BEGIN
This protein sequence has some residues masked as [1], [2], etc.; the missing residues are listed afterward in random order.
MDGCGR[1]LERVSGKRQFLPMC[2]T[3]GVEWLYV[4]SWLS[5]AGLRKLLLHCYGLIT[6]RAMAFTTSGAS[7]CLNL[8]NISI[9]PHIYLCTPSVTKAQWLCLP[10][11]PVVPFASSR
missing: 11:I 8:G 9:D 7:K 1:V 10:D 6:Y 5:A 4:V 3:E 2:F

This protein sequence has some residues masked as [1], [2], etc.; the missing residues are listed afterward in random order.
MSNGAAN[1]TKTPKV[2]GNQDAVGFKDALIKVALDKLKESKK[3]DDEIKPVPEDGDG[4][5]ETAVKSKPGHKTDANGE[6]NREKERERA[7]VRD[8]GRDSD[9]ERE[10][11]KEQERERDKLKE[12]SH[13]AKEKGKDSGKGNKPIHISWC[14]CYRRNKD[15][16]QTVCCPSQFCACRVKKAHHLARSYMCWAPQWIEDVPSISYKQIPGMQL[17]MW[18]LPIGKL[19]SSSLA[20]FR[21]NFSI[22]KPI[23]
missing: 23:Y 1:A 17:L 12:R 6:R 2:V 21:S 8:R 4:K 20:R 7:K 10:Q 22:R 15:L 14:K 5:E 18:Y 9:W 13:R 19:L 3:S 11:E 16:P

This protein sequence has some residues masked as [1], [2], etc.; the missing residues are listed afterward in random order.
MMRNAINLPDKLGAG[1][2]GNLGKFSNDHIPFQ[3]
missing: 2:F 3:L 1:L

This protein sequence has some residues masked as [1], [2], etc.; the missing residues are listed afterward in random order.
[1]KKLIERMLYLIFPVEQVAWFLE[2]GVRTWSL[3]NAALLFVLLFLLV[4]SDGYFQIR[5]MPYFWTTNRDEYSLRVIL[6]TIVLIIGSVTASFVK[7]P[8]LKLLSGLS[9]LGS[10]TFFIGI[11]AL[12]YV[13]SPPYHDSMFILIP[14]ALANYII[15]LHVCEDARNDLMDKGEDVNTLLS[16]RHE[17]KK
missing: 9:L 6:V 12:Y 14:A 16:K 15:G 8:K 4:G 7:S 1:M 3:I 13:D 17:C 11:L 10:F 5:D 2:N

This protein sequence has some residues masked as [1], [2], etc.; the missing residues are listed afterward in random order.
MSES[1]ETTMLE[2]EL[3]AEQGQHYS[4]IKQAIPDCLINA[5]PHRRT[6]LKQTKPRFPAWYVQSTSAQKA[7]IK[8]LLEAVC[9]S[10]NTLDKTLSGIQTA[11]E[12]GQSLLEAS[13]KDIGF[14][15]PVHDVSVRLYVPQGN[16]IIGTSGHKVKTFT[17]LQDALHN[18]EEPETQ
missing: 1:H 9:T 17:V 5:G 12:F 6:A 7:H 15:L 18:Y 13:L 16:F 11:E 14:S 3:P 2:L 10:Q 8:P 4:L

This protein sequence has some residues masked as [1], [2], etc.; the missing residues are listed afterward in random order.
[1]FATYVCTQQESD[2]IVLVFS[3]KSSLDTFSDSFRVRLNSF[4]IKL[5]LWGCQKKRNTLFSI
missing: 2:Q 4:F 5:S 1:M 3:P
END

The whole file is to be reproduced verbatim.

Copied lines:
This protein sequence has some residues masked as [1], [2], etc.; the missing residues are listed afterward in random order.
MDGCGR[1]LERVSGKRQFLPMC[2]T[3]GVEWLYV[4]SWLS[5]AGLRKLLLHCYGLIT[6]RAMAFTTSGAS[7]CLNL[8]NISI[9]PHIYLCTPSVTKAQWLCLP[10][11]PVVPFASSR
missing: 11:I 8:G 9:D 7:K 1:V 10:D 6:Y 5:A 4:V 3:E 2:F

This protein sequence has some residues masked as [1], [2], etc.; the missing residues are listed afterward in random order.
MSNGAAN[1]TKTPKV[2]GNQDAVGFKDALIKVALDKLKESKK[3]DDEIKPVPEDGDG[4][5]ETAVKSKPGHKTDANGE[6]NREKERERA[7]VRD[8]GRDSD[9]ERE[10][11]KEQERERDKLKE[12]SH[13]AKEKGKDSGKGNKPIHISWC[14]CYRRNKD[15][16]QTVCCPSQFCACRVKKAHHLARSYMCWAPQWIEDVPSISYKQIPGMQL[17]MW[18]LPIGKL[19]SSSLA[20]FR[21]NFSI[22]KPI[23]
missing: 23:Y 1:A 17:L 12:R 6:R 2:V 21:S 8:R 4:K 20:R 7:K 10:Q 22:R 15:L 14:K 5:E 18:Y 9:W 13:R 19:L 3:S 11:E 16:P

This protein sequence has some residues masked as [1], [2], etc.; the missing residues are listed afterward in random order.
MMRNAINLPDKLGAG[1][2]GNLGKFSNDHIPFQ[3]
missing: 2:F 3:L 1:L

This protein sequence has some residues masked as [1], [2], etc.; the missing residues are listed afterward in random order.
[1]KKLIERMLYLIFPVEQVAWFLE[2]GVRTWSL[3]NAALLFVLLFLLV[4]SDGYFQIR[5]MPYFWTTNRDEYSLRVIL[6]TIVLIIGSVTASFVK[7]P[8]LKLLSGLS[9]LGS[10]TFFIGI[11]AL[12]YV[13]SPPYHDSMFILIP[14]ALANYII[15]LHVCEDARNDLMDKGEDVNTLLS[16]RHE[17]KK
missing: 9:L 6:V 12:Y 14:A 16:K 15:G 8:K 4:G 7:S 1:M 3:I 13:D 17:C 11:L 10:F 5:D 2:N

This protein sequence has some residues masked as [1], [2], etc.; the missing residues are listed afterward in random order.
MSES[1]ETTMLE[2]EL[3]AEQGQHYS[4]IKQAIPDCLINA[5]PHRRT[6]LKQTKPRFPAWYVQSTSAQKA[7]IK[8]LLEAVC[9]S[10]NTLDKTLSGIQTA[11]E[12]GQSLLEAS[13]KDIGF[14][15]PVHDVSVRLYVPQGN[16]IIGTSGHKVKTFT[17]LQDALHN[18]EEPETQ
missing: 1:H 9:T 17:V 5:G 12:F 6:A 7:H 15:L 18:Y 13:L 16:F 11:E 14:S 3:P 2:L 10:Q 8:P 4:L

This protein sequence has some residues masked as [1], [2], etc.; the missing residues are listed afterward in random order.
[1]FATYVCTQQESD[2]IVLVFS[3]KSSLDTFSDSFRVRLNSF[4]IKL[5]LWGCQKKRNTLFSI
missing: 2:Q 4:F 5:S 1:M 3:P